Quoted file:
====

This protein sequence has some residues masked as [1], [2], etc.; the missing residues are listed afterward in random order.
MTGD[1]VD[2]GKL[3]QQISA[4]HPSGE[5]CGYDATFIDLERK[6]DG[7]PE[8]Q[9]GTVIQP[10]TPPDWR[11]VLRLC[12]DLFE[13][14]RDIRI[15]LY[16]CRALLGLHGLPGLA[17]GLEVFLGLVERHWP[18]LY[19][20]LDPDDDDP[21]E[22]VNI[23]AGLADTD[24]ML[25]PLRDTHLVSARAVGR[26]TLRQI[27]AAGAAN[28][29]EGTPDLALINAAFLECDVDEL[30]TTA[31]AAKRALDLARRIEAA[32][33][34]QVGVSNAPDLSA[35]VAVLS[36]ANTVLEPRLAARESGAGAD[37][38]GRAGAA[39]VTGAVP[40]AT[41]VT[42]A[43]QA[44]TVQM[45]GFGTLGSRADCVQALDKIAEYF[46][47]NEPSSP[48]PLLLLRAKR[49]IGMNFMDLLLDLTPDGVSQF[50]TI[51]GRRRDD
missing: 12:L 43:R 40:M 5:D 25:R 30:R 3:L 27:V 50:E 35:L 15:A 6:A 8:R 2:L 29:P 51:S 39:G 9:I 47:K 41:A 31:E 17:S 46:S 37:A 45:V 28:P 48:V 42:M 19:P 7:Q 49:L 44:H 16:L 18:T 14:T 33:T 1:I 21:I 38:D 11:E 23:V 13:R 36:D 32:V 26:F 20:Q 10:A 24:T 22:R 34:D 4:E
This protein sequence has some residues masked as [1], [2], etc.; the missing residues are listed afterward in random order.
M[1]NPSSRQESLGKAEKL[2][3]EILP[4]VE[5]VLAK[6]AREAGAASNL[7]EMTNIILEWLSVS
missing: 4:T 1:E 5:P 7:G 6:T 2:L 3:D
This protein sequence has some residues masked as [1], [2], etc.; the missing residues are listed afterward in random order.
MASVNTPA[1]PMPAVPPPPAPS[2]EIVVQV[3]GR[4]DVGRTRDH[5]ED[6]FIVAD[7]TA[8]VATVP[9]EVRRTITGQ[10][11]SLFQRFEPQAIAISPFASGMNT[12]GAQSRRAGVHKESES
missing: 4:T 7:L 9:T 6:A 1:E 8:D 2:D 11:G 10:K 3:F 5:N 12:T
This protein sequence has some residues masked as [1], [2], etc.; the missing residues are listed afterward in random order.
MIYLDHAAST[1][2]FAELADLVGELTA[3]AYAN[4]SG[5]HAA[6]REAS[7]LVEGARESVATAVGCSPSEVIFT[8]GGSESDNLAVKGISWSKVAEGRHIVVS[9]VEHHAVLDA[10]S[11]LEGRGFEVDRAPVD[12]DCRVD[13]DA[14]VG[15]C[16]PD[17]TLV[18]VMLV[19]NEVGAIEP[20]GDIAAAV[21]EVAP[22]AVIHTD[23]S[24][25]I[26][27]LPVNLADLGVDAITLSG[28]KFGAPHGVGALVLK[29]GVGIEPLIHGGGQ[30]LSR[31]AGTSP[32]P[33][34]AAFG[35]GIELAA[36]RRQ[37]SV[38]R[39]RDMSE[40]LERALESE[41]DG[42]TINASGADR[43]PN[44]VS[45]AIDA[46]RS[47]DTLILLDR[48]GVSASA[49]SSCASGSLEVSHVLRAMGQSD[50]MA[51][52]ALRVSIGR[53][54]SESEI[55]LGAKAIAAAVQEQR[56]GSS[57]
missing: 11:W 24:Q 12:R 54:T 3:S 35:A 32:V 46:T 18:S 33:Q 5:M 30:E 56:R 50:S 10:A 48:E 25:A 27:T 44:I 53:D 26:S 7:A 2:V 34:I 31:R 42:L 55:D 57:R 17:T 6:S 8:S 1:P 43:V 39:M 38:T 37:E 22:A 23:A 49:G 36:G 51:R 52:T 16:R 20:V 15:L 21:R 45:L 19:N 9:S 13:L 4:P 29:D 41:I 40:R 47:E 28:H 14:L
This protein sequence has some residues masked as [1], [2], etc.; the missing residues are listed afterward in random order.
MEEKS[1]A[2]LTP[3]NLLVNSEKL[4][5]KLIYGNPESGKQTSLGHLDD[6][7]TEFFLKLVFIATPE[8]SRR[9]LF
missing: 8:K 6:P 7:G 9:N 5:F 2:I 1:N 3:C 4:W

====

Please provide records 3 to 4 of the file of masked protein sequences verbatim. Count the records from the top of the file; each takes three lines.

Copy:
This protein sequence has some residues masked as [1], [2], etc.; the missing residues are listed afterward in random order.
MASVNTPA[1]PMPAVPPPPAPS[2]EIVVQV[3]GR[4]DVGRTRDH[5]ED[6]FIVAD[7]TA[8]VATVP[9]EVRRTITGQ[10][11]SLFQRFEPQAIAISPFASGMNT[12]GAQSRRAGVHKESES
missing: 4:T 7:L 9:T 6:A 1:E 8:D 2:D 11:G 10:K 3:F 5:N 12:T
This protein sequence has some residues masked as [1], [2], etc.; the missing residues are listed afterward in random order.
MIYLDHAAST[1][2]FAELADLVGELTA[3]AYAN[4]SG[5]HAA[6]REAS[7]LVEGARESVATAVGCSPSEVIFT[8]GGSESDNLAVKGISWSKVAEGRHIVVS[9]VEHHAVLDA[10]S[11]LEGRGFEVDRAPVD[12]DCRVD[13]DA[14]VG[15]C[16]PD[17]TLV[18]VMLV[19]NEVGAIEP[20]GDIAAAV[21]EVAP[22]AVIHTD[23]S[24][25]I[26][27]LPVNLADLGVDAITLSG[28]KFGAPHGVGALVLK[29]GVGIEPLIHGGGQ[30]LSR[31]AGTSP[32]P[33][34]AAFG[35]GIELAA[36]RRQ[37]SV[38]R[39]RDMSE[40]LERALESE[41]DG[42]TINASGADR[43]PN[44]VS[45]AIDA[46]RS[47]DTLILLDR[48]GVSASA[49]SSCASGSLEVSHVLRAMGQSD[50]MA[51][52]ALRVSIGR[53][54]SESEI[55]LGAKAIAAAVQEQR[56]GSS[57]
missing: 11:W 24:Q 12:R 54:T 3:S 35:A 32:V 46:T 18:S 33:Q 5:M 30:E 56:R 50:S 10:A 48:E 25:A 27:T 44:I 53:D 26:S 7:A 2:V 34:I 31:R 42:L 55:D 57:R 17:T 6:S 8:S 1:P 43:V 39:M 38:T 37:E 22:A 23:A 49:G 36:G 51:R 52:T 16:R 20:V 15:L 21:R 45:L 19:N 9:S 13:L 4:P 29:D 41:I 40:R 47:E 28:H 14:L